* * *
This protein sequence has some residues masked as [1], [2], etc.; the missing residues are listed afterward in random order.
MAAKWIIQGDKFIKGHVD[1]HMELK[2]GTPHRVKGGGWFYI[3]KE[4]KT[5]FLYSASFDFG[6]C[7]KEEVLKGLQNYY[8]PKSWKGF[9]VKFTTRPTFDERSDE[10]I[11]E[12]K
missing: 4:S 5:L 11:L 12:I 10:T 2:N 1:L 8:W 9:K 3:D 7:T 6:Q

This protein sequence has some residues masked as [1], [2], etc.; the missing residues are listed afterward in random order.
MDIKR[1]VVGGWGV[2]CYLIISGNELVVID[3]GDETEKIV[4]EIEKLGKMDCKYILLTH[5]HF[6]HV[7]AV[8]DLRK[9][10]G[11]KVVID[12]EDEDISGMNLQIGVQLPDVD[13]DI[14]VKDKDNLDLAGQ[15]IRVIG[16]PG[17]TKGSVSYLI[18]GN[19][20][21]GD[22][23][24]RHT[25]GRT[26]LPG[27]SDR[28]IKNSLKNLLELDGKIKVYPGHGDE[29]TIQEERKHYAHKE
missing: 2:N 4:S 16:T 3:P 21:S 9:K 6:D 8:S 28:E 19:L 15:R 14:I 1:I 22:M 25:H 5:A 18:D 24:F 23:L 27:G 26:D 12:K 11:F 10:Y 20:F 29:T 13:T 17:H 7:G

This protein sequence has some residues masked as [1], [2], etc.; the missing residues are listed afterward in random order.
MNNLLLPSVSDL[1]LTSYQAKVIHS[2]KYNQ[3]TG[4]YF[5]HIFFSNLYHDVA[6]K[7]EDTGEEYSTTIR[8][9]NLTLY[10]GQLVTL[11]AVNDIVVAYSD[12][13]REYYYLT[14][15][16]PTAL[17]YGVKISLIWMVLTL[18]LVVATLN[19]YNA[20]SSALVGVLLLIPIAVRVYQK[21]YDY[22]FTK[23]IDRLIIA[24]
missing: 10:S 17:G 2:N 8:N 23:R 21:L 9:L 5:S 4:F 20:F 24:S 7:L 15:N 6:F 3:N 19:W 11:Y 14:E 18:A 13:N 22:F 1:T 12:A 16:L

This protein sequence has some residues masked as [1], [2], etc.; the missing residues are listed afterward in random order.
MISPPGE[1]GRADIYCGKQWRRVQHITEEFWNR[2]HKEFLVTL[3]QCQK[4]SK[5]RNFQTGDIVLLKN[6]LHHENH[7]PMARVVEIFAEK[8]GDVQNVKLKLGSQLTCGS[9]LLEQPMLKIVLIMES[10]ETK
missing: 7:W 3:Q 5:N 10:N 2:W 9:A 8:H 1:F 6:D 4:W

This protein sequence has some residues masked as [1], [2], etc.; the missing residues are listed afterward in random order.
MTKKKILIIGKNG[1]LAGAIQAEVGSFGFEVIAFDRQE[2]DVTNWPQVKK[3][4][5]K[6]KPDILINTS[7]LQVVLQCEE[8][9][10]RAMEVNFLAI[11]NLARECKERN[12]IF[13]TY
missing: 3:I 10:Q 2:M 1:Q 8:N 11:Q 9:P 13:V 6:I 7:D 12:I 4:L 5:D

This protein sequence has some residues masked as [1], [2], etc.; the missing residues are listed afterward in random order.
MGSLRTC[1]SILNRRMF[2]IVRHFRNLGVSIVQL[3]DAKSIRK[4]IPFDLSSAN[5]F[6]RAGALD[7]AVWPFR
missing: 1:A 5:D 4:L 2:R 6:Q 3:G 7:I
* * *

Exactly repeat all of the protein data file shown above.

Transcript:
This protein sequence has some residues masked as [1], [2], etc.; the missing residues are listed afterward in random order.
MAAKWIIQGDKFIKGHVD[1]HMELK[2]GTPHRVKGGGWFYI[3]KE[4]KT[5]FLYSASFDFG[6]C[7]KEEVLKGLQNYY[8]PKSWKGF[9]VKFTTRPTFDERSDE[10]I[11]E[12]K
missing: 4:S 5:L 11:L 12:I 10:T 2:N 1:L 8:W 9:K 3:D 7:T 6:Q

This protein sequence has some residues masked as [1], [2], etc.; the missing residues are listed afterward in random order.
MDIKR[1]VVGGWGV[2]CYLIISGNELVVID[3]GDETEKIV[4]EIEKLGKMDCKYILLTH[5]HF[6]HV[7]AV[8]DLRK[9][10]G[11]KVVID[12]EDEDISGMNLQIGVQLPDVD[13]DI[14]VKDKDNLDLAGQ[15]IRVIG[16]PG[17]TKGSVSYLI[18]GN[19][20][21]GD[22][23][24]RHT[25]GRT[26]LPG[27]SDR[28]IKNSLKNLLELDGKIKVYPGHGDE[29]TIQEERKHYAHKE
missing: 2:N 4:S 16:T 3:P 21:S 9:K 6:D 8:S 28:E 19:L 15:R 14:I 1:I 22:M 25:H 5:A 18:D 24:F 23:L 27:G 26:D 12:K 11:F 10:Y 20:F 29:T 13:T 17:H 7:G

This protein sequence has some residues masked as [1], [2], etc.; the missing residues are listed afterward in random order.
MNNLLLPSVSDL[1]LTSYQAKVIHS[2]KYNQ[3]TG[4]YF[5]HIFFSNLYHDVA[6]K[7]EDTGEEYSTTIR[8][9]NLTLY[10]GQLVTL[11]AVNDIVVAYSD[12][13]REYYYLT[14][15][16]PTAL[17]YGVKISLIWMVLTL[18]LVVATLN[19]YNA[20]SSALVGVLLLIPIAVRVYQK[21]YDY[22]FTK[23]IDRLIIA[24]
missing: 10:S 17:G 2:N 8:N 23:R 21:L 9:L 5:S 4:F 20:F 24:S 7:L 15:N 6:F 3:N 19:W 11:Y 14:E 18:A 13:N 22:F 1:T 12:A 16:L

This protein sequence has some residues masked as [1], [2], etc.; the missing residues are listed afterward in random order.
MISPPGE[1]GRADIYCGKQWRRVQHITEEFWNR[2]HKEFLVTL[3]QCQK[4]SK[5]RNFQTGDIVLLKN[6]LHHENH[7]PMARVVEIFAEK[8]GDVQNVKLKLGSQLTCGS[9]LLEQPMLKIVLIMES[10]ETK
missing: 7:W 3:Q 5:N 10:N 2:W 9:A 8:H 1:F 6:D 4:W

This protein sequence has some residues masked as [1], [2], etc.; the missing residues are listed afterward in random order.
MTKKKILIIGKNG[1]LAGAIQAEVGSFGFEVIAFDRQE[2]DVTNWPQVKK[3][4][5]K[6]KPDILINTS[7]LQVVLQCEE[8][9][10]RAMEVNFLAI[11]NLARECKERN[12]IF[13]TY
missing: 3:I 10:Q 2:M 1:Q 8:N 11:Q 9:P 13:V 6:I 7:D 12:I 4:L 5:D

This protein sequence has some residues masked as [1], [2], etc.; the missing residues are listed afterward in random order.
MGSLRTC[1]SILNRRMF[2]IVRHFRNLGVSIVQL[3]DAKSIRK[4]IPFDLSSAN[5]F[6]RAGALD[7]AVWPFR
missing: 1:A 5:D 4:L 2:R 6:Q 3:G 7:I